Yes, it is a miracle that I am still alive.
Tuesday, April 17, 2012
Working in a veterinary practice, I see plenty of animals, and none of them as a species particularly repels me. Snakes don’t bother me, naked mole rats are a snap, and lizards are a breeze. But if someone ever brings in an eel for treatment, I'll be out the door so fast it will make heads spin.
Eels are a terrible, terrible thing and I hate them.
Superman had kryptonite, the Death Star had that exhaust port, and I have eels. They make my skin crawl. I’ve made no secret of my aversion to eels over the years, but the origins of it are not well-known.
I grew up in a neighborhood that was literally a stone’s throw from a river. These days, that river is a pretty spot, busy with kayakers and people with fishing poles. However, when I was a kid in the 1970s, it was a black ribbon of liquid death. The town’s sewer runoff flowed directly into it, and all the snow removed from the streets in the winter was dumped into it as well. It wasn’t unusual to see tires, rusted bicycles, and old street signs on the shallow bottom. And it smelled like a toilet in a men’s room at the gas station, and the occasional wad of toilet paper that occasionally washed up on the banks added to that sensation. Of course no thinking person ever considered swimming in it, fishing in it, or even touching it. Even the greenery that grew on its banks had a sinister, foul look. It was a real life version of the River Styx.
So of course, my buddies and I loved to hang out near it. In hindsight, it was probably very dangerous for us to do so, on several levels. Not only was it one spent fuel rod away from being declared a toxic waste dump, but the only other people besides us kids who tended to go near it were drunks, drug dealers and the local crazies. The element of danger was all part of the appeal to us.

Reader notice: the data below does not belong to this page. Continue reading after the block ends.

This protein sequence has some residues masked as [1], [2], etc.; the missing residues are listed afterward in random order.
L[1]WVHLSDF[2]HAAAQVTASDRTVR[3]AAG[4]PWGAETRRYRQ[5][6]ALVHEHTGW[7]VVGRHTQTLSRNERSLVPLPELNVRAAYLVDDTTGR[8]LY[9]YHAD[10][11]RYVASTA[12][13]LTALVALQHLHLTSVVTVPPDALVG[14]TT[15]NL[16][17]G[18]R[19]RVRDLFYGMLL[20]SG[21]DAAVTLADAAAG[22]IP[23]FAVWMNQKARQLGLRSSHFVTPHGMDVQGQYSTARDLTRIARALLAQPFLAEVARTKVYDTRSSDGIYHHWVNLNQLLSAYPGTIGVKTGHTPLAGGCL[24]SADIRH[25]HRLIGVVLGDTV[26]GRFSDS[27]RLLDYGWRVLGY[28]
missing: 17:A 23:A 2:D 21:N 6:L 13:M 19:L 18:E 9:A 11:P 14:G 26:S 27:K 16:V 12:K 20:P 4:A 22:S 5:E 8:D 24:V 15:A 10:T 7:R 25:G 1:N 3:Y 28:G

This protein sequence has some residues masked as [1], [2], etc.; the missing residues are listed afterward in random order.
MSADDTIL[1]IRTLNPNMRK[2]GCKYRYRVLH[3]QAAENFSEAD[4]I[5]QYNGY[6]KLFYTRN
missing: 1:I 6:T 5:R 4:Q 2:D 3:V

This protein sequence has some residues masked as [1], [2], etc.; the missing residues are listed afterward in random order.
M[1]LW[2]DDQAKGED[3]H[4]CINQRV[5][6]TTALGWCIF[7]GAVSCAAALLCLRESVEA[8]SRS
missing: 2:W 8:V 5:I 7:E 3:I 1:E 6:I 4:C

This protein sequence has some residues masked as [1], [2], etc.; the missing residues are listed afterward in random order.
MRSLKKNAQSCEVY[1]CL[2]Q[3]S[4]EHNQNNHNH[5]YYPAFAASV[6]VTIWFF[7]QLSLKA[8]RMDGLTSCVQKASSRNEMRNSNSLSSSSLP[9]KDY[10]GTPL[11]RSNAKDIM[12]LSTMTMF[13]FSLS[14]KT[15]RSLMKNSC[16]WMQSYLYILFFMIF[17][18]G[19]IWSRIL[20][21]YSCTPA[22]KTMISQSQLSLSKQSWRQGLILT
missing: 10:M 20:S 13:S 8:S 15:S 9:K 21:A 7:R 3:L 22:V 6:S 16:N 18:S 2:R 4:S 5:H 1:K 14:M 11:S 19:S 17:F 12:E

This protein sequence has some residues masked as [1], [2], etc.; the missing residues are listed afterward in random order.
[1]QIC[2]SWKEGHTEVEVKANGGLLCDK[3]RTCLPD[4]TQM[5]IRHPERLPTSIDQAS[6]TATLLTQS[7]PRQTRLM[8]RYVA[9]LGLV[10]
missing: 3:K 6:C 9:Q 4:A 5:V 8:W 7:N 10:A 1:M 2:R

As if those things weren’t perilous enough, one of our favorite activities was going across the Upper Avenue Bridge underneath, in the rusty girders. It was probably 100 yards across and nearly fifty feet above that roiling brown water. Our hand and footholds were rife with pigeon feathers, dead insects, rat droppings and mold.
Yes, it is a miracle that I am still alive.
Yes, it is a miracle that I am still alive.
The year I was about nine, my best friend French and I decided to check the river out for the first time since the snow had melted. It was early April, and the spring floods had just subsided, which meant a high likelihood of finding interesting things washed up on the banks. In the past, we had found a battered tricycle, an armchair, and numerous articles of clothing. We’d often giggle at the thought of someone having lost a pair of pants we had found washed up on shore, and wonder what exactly the circumstances were to his losing them. And what he did next.